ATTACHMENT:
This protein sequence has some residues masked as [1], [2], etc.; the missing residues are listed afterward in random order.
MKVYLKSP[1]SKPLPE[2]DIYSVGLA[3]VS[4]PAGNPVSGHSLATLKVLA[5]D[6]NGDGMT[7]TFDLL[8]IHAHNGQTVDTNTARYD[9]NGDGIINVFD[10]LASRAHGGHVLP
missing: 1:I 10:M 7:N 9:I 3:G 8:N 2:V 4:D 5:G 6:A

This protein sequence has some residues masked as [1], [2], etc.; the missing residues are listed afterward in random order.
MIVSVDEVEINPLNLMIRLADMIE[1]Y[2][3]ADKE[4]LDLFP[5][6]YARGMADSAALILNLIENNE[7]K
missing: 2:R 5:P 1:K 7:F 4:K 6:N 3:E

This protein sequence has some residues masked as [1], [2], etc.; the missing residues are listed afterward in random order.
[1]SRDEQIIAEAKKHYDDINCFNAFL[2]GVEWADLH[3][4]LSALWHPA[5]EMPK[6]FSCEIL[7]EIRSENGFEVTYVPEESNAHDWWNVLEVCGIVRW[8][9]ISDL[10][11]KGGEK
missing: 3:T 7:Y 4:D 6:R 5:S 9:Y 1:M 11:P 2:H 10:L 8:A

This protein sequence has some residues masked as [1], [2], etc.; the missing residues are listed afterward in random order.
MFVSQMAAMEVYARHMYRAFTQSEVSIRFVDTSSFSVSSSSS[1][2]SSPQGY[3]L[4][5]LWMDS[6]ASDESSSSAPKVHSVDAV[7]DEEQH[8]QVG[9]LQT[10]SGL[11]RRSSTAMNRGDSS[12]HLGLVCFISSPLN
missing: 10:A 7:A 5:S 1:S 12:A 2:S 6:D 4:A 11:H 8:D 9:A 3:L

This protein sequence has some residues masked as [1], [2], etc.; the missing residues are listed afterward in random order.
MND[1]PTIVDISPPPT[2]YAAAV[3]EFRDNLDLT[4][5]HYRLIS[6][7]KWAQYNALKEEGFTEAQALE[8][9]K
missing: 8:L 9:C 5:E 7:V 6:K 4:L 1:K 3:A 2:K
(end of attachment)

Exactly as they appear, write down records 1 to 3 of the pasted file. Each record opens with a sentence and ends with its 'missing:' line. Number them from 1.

This protein sequence has some residues masked as [1], [2], etc.; the missing residues are listed afterward in random order.
MKVYLKSP[1]SKPLPE[2]DIYSVGLA[3]VS[4]PAGNPVSGHSLATLKVLA[5]D[6]NGDGMT[7]TFDLL[8]IHAHNGQTVDTNTARYD[9]NGDGIINVFD[10]LASRAHGGHVLP
missing: 1:I 10:M 7:N 9:I 3:G 8:N 2:V 4:D 5:G 6:A

This protein sequence has some residues masked as [1], [2], etc.; the missing residues are listed afterward in random order.
MIVSVDEVEINPLNLMIRLADMIE[1]Y[2][3]ADKE[4]LDLFP[5][6]YARGMADSAALILNLIENNE[7]K
missing: 2:R 5:P 1:K 7:F 4:K 6:N 3:E

This protein sequence has some residues masked as [1], [2], etc.; the missing residues are listed afterward in random order.
[1]SRDEQIIAEAKKHYDDINCFNAFL[2]GVEWADLH[3][4]LSALWHPA[5]EMPK[6]FSCEIL[7]EIRSENGFEVTYVPEESNAHDWWNVLEVCGIVRW[8][9]ISDL[10][11]KGGEK
missing: 3:T 7:Y 4:D 6:R 5:S 9:Y 1:M 11:P 2:H 10:L 8:A